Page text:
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Really. What's a brand to do anymore? Every last tactic used to appear cool and hip and all connected and shit has been used. And used. And used. Over and over. And over again. And again. But, apparently, a good explosion is always worth a minute or two of your time. Or at least that what Wieden + Kennedy Amsterdamn thinks.
The agency, which hooked up with Portuguese artist Vhils, created murals of local artists on portions of the Berlin wall...and then blew them up...in, of course, slow motion.
All to sell a few pairs of jeans. Or something like that.
Creatives young and old have had a love/hate relationship with Bob Garfield, who for the last 25 years has produced his "Ad Review" segment on Advertising Age. (His position on this? On a scale of one to five, few ads are total zeros and few ads are prize fives. Over his whole career the average ad has received about a 3.4, significantly higher than the average true quality of industry television advertising output at large.)
Ad bloggers, whether or not they agree with his arguments, arguably see him as the person who began what they continue today. He's also the author of The Chaos Scenario and co-hosts National Public Radio's "On the Media."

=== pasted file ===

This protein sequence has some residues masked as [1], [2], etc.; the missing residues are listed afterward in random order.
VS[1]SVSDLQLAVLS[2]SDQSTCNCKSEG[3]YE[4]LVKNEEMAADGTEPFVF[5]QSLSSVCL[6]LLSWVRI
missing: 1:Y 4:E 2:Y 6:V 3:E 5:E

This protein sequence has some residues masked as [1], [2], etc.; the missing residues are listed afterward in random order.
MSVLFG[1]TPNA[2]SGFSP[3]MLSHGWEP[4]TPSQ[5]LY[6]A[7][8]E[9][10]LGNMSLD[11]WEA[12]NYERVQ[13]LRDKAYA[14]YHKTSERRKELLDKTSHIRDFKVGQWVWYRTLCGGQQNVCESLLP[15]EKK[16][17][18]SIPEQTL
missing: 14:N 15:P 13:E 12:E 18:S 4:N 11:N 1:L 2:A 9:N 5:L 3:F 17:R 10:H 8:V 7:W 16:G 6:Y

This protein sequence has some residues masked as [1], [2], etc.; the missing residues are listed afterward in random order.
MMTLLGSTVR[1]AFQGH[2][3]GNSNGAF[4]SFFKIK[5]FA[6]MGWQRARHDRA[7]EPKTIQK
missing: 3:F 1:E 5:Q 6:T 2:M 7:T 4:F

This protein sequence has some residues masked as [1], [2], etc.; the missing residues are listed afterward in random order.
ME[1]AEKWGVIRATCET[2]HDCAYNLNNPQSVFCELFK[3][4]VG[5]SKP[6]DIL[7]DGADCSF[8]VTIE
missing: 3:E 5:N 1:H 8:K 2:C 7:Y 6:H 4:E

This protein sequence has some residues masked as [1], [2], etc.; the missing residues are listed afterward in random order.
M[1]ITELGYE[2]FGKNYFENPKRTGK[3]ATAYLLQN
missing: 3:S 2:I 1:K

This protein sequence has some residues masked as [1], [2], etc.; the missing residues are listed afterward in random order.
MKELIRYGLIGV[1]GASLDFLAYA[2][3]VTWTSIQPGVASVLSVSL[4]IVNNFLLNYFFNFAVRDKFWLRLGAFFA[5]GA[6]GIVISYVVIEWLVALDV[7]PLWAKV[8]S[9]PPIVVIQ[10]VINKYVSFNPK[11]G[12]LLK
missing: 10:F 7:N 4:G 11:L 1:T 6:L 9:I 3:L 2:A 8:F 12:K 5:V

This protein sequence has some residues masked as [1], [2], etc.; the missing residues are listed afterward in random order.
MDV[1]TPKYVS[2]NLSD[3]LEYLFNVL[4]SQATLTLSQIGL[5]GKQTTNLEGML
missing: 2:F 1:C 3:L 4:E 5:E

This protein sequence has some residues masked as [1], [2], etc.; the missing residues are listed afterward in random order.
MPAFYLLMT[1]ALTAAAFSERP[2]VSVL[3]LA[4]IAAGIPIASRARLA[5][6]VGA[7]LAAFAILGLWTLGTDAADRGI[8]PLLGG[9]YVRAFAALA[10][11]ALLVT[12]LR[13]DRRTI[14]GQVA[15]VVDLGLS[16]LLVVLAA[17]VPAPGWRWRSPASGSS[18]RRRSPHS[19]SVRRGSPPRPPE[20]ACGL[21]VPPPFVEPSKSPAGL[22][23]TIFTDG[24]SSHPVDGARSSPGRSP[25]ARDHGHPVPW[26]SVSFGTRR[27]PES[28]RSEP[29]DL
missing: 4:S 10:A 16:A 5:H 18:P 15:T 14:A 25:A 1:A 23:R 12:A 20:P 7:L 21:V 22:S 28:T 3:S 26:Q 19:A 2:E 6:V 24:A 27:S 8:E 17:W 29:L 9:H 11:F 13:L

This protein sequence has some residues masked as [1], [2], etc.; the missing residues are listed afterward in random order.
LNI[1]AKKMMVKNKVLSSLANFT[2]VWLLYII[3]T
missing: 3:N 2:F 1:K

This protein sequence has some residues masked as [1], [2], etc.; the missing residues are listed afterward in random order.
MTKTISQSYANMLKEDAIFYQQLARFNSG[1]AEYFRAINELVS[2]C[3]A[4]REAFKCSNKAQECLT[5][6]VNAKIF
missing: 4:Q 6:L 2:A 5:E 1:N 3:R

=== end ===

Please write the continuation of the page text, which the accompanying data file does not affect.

I ran into Bob at the Carlton this weekend, then later Monday in front of the Palais, sporting a decidedly cannois summer hat. (I didn't know at the time, but it was also his birthday.) He thoughtfully agreed to sit and talk at a nearby beachside restaurant -- which we only later discovered is probably the loudest atmospheres in all the land.
So forgive the sound on this bad-boy. Click below to see the video, and read the rest of this piece over at Yahoo! Scene.
Looks like Nokia is doing whatever it can to stay alive and the brand has enlisted Barbie to help. In a new ad, called Freedom, for the very girly Nokia N8 Pink phone, director Dave Wilson tells us he wanted to "celebrate the world of hot pink and the glamor that goes with it." You can check out both the making-of video and the actual ad below.